A Yorkshire treasure house

The east front of Nostell Priory. ©NTPL/Matthew Antrobus

In my previous post I featured a major painting by Pieter Brueghel the Younger which we are trying to purchase for Nostell Priory. One of the reasons we want to keep the painting at Nostell is that it has a long connection to the house, which gives it added meaning and value.

The library at Nostell, remodelled by Adam and with furniture by Chippendale - the desk is one of his masterpieces. ©NTPL/Andreas von Einsiedel

Nostell is one of the treasure houses of Yorkshire. It was decorated by Robert Adam, and Thomas Chippendale supplied much of the furniture.

A scene from The Tempest (Act I, Scene II) by William Hogarth, acquired from the Winn family in 2002 with the help of the Art Fund. ©NTPL/John Hammond

But there is also an extraordinary collection of paintings at Nostell, evidence of the collecting of several generations of the Winn family.

Sir Rowland and Lady Winn in the library at Nostell (see the photograph of the same room above), attributed to Hugh Douglas Hamilton, 1770. ©NTPL/John Hammond

Sir Rowland Winn, 5th Baronet, not only commissioned Adam and Chippendale, but was also an avid collector of paintings.

All the building and collecting rather overstretched Sir Rowland’s finances, but by the time his grandson Charles Winn inherited Nostell in 1805 the family fortune had been sufficiently restored to allow for further acquisitions.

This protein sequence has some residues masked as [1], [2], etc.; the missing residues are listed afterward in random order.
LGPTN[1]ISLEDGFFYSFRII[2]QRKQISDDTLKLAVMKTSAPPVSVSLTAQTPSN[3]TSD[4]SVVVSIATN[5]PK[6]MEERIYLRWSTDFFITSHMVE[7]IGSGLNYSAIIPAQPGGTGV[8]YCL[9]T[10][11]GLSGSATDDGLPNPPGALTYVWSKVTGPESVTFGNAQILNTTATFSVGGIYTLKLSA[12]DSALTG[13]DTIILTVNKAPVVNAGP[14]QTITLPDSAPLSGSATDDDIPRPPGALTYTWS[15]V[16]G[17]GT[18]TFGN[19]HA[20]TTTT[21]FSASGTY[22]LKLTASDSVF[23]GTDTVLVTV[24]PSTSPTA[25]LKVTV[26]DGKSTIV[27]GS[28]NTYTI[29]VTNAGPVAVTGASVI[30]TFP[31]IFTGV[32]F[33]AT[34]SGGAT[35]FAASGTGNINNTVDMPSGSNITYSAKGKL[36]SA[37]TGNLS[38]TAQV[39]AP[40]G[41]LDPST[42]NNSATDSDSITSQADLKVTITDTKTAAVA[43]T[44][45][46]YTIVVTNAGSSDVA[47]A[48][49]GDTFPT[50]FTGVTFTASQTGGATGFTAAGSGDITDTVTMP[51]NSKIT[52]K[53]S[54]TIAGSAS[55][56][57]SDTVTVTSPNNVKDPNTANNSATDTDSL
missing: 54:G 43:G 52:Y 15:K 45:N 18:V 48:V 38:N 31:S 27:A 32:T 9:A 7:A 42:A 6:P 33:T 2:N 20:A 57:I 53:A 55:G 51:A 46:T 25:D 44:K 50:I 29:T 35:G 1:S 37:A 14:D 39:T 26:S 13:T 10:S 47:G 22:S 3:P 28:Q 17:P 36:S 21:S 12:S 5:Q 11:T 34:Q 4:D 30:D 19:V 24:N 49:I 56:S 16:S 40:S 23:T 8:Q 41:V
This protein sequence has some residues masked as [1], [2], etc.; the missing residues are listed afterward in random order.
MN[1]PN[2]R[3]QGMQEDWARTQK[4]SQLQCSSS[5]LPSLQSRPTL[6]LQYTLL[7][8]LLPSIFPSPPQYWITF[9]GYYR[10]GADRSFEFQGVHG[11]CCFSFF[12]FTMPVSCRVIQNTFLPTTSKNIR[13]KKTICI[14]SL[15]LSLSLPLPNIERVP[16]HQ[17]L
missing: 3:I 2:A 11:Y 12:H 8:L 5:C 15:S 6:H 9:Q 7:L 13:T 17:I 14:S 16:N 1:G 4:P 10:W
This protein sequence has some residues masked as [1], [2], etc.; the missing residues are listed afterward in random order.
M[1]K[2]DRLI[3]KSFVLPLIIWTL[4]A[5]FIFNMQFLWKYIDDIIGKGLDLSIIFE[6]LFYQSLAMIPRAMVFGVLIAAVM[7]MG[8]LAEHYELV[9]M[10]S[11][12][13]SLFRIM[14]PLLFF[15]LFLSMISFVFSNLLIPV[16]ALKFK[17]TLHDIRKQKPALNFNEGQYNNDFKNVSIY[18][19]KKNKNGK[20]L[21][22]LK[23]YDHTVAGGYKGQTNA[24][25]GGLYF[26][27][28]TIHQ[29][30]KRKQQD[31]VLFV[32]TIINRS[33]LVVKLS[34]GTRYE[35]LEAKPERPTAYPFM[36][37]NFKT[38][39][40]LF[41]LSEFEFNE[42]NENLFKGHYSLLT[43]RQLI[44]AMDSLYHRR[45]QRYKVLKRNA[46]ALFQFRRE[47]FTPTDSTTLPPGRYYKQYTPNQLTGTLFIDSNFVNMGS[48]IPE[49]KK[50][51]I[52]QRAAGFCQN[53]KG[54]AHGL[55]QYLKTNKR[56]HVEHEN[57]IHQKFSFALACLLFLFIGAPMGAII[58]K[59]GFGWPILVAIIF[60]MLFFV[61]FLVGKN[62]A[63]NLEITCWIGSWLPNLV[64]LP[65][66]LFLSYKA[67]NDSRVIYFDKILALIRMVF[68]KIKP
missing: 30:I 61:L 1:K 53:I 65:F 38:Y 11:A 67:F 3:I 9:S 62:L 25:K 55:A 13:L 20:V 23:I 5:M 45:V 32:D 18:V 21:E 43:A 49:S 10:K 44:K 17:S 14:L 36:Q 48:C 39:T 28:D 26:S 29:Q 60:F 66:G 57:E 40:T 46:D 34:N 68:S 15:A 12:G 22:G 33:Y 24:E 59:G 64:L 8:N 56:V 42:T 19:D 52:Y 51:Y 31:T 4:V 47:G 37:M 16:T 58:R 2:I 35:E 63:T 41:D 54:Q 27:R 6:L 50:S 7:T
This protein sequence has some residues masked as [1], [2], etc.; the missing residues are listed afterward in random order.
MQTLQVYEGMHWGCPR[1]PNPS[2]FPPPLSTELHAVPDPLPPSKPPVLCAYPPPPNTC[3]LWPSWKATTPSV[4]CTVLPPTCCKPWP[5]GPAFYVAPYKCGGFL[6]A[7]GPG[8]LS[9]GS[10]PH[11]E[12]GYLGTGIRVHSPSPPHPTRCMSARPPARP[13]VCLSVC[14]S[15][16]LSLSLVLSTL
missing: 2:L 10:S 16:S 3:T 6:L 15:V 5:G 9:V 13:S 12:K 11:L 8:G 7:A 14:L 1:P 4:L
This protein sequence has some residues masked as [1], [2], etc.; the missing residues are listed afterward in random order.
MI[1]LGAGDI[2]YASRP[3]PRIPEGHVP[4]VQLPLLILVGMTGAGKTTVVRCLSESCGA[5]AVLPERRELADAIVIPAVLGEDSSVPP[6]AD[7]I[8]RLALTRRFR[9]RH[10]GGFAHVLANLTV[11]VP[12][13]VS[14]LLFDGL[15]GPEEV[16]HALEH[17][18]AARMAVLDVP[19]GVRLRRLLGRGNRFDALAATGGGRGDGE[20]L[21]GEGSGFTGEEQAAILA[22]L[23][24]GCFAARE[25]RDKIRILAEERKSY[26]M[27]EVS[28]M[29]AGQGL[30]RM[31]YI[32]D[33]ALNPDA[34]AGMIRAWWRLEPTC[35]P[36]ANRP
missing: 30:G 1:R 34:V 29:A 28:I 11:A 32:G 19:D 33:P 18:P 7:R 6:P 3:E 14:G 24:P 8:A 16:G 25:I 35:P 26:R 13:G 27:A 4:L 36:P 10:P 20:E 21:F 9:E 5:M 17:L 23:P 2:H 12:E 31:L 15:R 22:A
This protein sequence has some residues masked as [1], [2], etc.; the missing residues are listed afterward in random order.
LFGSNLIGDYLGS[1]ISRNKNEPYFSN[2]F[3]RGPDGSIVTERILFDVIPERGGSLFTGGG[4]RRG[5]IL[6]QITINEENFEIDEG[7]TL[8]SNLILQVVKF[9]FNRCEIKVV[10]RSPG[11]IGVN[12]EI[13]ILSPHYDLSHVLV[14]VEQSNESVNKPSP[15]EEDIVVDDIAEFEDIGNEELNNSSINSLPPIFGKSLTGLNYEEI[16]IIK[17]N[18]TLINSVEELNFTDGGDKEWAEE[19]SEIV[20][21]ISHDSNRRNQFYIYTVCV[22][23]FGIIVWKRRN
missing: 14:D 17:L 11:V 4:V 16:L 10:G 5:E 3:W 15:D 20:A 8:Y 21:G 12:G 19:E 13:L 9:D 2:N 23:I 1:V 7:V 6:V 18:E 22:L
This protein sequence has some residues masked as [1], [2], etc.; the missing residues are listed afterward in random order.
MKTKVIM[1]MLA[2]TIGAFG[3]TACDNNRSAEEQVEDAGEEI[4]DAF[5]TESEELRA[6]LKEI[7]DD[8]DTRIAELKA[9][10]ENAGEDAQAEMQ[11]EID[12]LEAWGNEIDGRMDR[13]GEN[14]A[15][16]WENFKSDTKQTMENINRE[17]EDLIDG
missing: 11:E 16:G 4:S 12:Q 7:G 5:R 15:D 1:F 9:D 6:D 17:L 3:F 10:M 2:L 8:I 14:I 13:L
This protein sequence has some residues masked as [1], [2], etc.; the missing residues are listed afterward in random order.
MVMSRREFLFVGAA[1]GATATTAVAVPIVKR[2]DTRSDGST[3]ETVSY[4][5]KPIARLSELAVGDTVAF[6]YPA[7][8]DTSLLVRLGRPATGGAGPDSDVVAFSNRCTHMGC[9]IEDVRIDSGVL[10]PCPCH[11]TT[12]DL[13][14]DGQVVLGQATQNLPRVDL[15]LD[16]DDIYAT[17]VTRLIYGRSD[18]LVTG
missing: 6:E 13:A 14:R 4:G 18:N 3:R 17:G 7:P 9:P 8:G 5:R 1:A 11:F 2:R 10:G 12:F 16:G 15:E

Adoration of the Magi by the Master of St Severin, photographed following conservation. ©National Trust

Charles Winn was a scholar with an interest in antiquities and old master paintings. The National Trust recently purchased an Adoration of the Magi by the early sixteenth century German painter known as the Master of St Severin, which was originally brought to Nostell by Charles Winn.

The artist hesitating between the arts of Music and Painting, by Angelica Kauffman, 1791 or 1794. ©NTPL/John Hammond

Even in the twentieth century the Winn family was still collecting. Angelica Kauffman’s wonderful self-portrait hesitating between Music and Painging was bought for Nostell by the 2nd Lord St Oswald in 1908.

The ceiling in the Tapestry Room, designed by Adam and with paintings by Zucchi. ©NTPL/Andreas von Einsiedel

There is a connection between Kauffman and Nostell through her husband Antonio Zucchi, who was commissioned by Adam to produce decorative paintings for various rooms in the house.

The Procession to Calvary by Pieter Brueghel the Younger. Image Robert Thrift

The Brueghel we are trying to acquire is an important part of this extraordinarily rich mixture of architecture, art and design. Please support the campaign to keep it at Nostell.

2 Responses to “A Yorkshire treasure house”

  1. Hels Says:

    Angelica Kauffman’s self-portrait hesitating between Music and Painting was created in the early 1790s, yet it was not bought for Nostell by the 2nd Lord St Oswald until 1908. Where had it been for 120 years? Both Kauffman and Zucchi look as if they were originally made for Nostell!

  2. Emile de Bruijn Says:

    The 2nd Lord St Oswald bought it from the collection of Mrs Strickland at Cokethorpe Park, Oxfordshire. I will try to find out what its earlier provenance was.

    At the time the Kauffman came to Nostell it was thought that she had painted the decorative paintings in the house herself, and it was only rediscovered more recently that they were actually by her husband Antonio Zucchi.

    Although the 2nd Lord St Oswald was a military man and a great game hunter (his trophies adorned the Lower Hall), he also commissioned a beautiful catalogue by Maurice Brockwell of the paintings and the furniture at Nostell.

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